• attention in the classroom can be lost in the blink of an eye, so it’s great if video can be integrated into interactive whiteboard software – the most commonly used is the SMART Board software, Notebook
  • Notebook currently only supports Flash Video (.flv and .swf) and so Digital Video should be downloadable in either of these two formats

If you are a teacher looking to integrate Digital Video into your SMART Board resources:

Good luck and have fun inspiring the next generation.

TechCrunch reviews web video

TechCrunch writes a great review of web video, noting that things have moved on since Google bought YouTube a year ago. Incredibly informative and a must for anyone looking to host video online.

Web video for the classroom (pt 2)

One other thought…

Please, please, please don’t host your video only on YouTube or similar media-sharing sites. Only the most enlightened schools haven’t blocked these.

By all means use a service such as tubemogul to propagate your video on a number of sites. This will mean that young people can access your content on their own terms outside of school.

I am looking to develop a hosting service for teachers, schools and other developers of educational web video. If you don’t have the ability to host web video at the moment and want your films to be viewed in the classroom, Digital Explorer should be able to help sometime in 2008. Busy times ahead!

Web video for the classroom

There are two things that I have noticed when using web video in the classroom. The first and most pertinent is pupils asking me to enlarge the player to full-screen. When using media players such as Windows Media Player or Real Player this is fairly simple. The complication comes with embedded flash video. In a Year 11 Citizenship class examining the issues of debt and aid, I used video from the Make Poverty History website. The problem was that the videos could not be enlarged. This left some of the less enthusiastic members of the class fairly disgruntled.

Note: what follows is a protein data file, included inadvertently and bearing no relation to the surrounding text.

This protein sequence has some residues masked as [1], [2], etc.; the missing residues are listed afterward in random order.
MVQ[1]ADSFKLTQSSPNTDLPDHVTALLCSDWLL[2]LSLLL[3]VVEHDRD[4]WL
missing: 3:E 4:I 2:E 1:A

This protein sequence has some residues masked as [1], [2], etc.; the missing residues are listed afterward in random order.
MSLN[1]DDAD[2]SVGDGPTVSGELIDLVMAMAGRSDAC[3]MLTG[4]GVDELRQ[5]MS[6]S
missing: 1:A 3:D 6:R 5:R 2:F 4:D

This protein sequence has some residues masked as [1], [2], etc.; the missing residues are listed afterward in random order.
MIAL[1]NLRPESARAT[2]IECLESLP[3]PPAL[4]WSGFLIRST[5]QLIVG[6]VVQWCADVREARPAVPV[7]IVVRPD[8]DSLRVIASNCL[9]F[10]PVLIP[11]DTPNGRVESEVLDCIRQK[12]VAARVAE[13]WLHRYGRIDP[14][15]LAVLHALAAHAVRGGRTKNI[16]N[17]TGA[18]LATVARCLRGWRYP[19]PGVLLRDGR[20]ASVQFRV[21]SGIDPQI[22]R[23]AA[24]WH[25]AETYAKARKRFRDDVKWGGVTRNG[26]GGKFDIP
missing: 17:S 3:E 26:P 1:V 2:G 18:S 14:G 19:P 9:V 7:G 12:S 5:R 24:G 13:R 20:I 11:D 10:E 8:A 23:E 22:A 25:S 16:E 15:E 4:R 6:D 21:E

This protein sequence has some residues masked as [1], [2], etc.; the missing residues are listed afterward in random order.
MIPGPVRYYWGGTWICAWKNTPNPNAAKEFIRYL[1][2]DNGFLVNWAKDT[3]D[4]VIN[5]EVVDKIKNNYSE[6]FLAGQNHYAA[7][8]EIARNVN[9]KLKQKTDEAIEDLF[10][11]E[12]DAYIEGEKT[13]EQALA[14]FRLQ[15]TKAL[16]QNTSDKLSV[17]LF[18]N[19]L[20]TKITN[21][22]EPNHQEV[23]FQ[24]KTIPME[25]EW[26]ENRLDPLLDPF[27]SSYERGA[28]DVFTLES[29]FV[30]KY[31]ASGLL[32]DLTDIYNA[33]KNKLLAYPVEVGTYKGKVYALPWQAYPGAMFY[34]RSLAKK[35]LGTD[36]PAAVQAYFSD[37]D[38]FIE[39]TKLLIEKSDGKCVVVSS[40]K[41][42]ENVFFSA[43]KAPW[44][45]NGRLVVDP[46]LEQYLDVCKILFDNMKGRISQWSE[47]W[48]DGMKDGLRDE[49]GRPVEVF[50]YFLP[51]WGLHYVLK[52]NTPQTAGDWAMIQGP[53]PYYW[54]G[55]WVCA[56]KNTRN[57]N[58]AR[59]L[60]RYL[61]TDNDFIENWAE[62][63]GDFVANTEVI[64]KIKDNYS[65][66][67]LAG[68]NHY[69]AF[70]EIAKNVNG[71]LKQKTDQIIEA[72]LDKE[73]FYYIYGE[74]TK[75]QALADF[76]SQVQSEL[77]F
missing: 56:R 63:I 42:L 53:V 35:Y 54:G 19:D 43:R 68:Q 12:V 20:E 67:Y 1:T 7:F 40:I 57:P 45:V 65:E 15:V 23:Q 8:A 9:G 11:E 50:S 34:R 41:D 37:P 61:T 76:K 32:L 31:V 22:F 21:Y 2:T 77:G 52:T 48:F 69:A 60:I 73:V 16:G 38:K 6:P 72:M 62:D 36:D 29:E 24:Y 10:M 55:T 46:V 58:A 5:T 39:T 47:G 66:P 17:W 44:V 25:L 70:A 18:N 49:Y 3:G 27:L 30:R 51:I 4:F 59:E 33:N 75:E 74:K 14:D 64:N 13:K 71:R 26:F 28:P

The solution:

  • use a video player that has the functionality to enlarge to full-screen (the best I can find is Jeroen Wijering’s excellent flv player)
  • ask your school IT department to upgrade to Flash version 9 (this will mean that the enlarge function will work)
  • produce video using the .flv format, which will ‘stretch’ without the image becoming too blocky

The second issue is the 10-20 seconds gap between pressing play and the video starting. This is enough time for young minds to wander or assume that their teacher is a technological incompetent (I still hold that by some quirk, teachers’ ability to function a DVD/Video player has a strong inverse correlation with their length of time in the classroom). This is a mistake that we made (as with the one above) on the Offscreen Student Expedition, by having a black screen and a boring pre-loader (the small animation that shows as the video gets ready to play).

The solution:

  • have an still image rather than a black screen before the video plays
  • think about having some interesting animation going on so that pupils know that something is about to happen (nothing too extravagant)
  • or maybe use some attention grabbing optical illusion that will keep their attention (if you stare at the dot below for long enough the grey haze recedes)